Considering endurance in a time of trial


By Anne W. Semmes

When I recently passed by Greenwich Hospital and saw a health worker arriving for work outfitted to deal with COVID-19, the word endurance came to mind when I thought of what he faced. A discovery made later of another endurance at a higher level over that hospital comes later.

Endurance is defined as: “The act, quality or power of withstanding hardship or stress; the state or fact of persevering; continuing survival.”

“From my perspective one cannot have unlimited endurance without faith,” shared a friend of longstanding, recently in Greenwich Hospital and now at home recovering from Covid-19. He tells of driving to the ER to be tested as directed by his doctor, then waiting interminably for the result returning positive, then being hospitalized. What was toughest for him were those days being on oxygen, not knowing he said, “If I am going to survive.” The time had come for prayer. “I just said I’ve got too much to do in the world for you, God.” Slowly, “little by little,” he began to feel better. His prayer was being answered: “I knew He wasn’t going to let me die.”

In that same Greenwich Hospital years earlier came a man “Unbroken,” so the movie told of Louis Zamperini, Olympic runner and WWII prisoner of war. How he survived on that life raft alone for 47 days in the middle of the Pacific Ocean is astonishing endurance. He came to Greenwich to speak to the boys at Brunswick School but landed in the Hospital with a lung-infection. Half a dozen students were allowed a brief visit with him in his hospital room. One of them, Michael Chronert, then a senior, had shared his takeaway of survivor Zamperini.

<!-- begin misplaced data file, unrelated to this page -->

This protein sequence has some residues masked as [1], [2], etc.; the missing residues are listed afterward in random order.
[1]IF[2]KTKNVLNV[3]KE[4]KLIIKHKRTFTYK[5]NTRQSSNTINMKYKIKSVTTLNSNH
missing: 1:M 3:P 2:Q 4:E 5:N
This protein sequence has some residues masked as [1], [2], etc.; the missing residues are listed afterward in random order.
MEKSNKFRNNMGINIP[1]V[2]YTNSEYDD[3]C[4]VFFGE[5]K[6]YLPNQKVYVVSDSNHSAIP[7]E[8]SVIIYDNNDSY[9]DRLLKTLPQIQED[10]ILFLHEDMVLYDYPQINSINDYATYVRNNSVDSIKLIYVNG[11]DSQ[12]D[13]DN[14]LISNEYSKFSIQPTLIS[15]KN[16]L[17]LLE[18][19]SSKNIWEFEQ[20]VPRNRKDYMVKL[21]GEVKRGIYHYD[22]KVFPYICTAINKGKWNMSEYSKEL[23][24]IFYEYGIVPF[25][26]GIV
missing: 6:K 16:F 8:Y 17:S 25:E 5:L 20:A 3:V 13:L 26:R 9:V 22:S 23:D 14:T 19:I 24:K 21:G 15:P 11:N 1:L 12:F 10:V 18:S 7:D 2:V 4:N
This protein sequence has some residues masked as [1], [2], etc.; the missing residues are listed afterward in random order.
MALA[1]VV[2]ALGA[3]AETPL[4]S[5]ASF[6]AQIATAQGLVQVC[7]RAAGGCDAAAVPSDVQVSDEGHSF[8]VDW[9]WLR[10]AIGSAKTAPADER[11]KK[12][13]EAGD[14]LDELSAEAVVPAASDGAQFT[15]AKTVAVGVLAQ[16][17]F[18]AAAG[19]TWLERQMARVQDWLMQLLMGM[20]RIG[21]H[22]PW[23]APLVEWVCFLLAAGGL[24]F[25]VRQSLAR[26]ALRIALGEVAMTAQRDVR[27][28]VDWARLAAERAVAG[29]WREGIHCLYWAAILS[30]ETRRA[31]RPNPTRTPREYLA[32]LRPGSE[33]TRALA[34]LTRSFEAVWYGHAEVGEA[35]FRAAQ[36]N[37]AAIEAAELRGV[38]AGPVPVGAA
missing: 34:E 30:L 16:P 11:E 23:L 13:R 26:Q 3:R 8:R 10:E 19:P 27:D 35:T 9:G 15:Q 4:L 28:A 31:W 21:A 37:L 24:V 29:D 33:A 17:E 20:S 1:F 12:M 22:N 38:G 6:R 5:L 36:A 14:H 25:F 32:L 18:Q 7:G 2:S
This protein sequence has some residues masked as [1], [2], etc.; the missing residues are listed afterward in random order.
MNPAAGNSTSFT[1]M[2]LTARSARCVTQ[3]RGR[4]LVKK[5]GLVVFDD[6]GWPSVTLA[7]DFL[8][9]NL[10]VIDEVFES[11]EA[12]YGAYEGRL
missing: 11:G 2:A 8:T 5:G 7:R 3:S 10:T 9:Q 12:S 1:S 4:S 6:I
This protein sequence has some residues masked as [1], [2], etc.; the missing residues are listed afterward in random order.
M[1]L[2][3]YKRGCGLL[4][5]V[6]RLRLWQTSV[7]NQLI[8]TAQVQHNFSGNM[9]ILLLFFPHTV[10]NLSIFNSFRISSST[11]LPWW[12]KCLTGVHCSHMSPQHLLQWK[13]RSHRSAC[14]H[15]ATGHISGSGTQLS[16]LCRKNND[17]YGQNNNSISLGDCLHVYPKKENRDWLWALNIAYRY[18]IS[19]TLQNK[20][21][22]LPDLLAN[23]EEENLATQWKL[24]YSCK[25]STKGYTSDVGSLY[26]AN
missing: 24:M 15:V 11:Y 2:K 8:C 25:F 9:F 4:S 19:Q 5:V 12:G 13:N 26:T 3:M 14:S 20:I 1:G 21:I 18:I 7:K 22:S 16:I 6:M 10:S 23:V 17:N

“Father of the Navy Seals,” Draper Kauffman. Contributed photo.

Allowed one question as Zamperini was short of breath,” Chronert asked, “If you could give us any values by which we should live the rest of our lives, what would those values be? “It’s simple,” said Zamperini, “be happy, be gritty.”

That grit impressed Chronert, who’d become a triathlete and pre-med student. “Mental tenacity,” he said, “enabled Mr. Zamperini to endure the physical suffering during his journey of survival, and the mental suffering he faced after.” And, “In Mr. Zamperini’s case and often in our society it is not about who is bigger, faster, stronger, or smarter. It is the man that has the mental tenacity to never give up, to never give in, that can overcome any mental or physical battle…Mr. Zamperini should also inspire us all to find happiness in what we have been blessed with, and to face mental and physical struggle with grit that is unbreakable.”

My particular fascination with endurance began with learning the story of another WWII hero with a Greenwich connection, Draper Kauffman, brother of the late Beth Bush, the wife of Prescott “Pres” Bush, older brother of President George H.W. Bush, also late of Greenwich.

Beth, I was privileged to call friend, wrote a fine biography of her hero brother, “Father of the Navy Seals.” Her manuscript: “More Enduring Than Fame” became titled as “America’s First Frogman.” That word endurance spoke to her.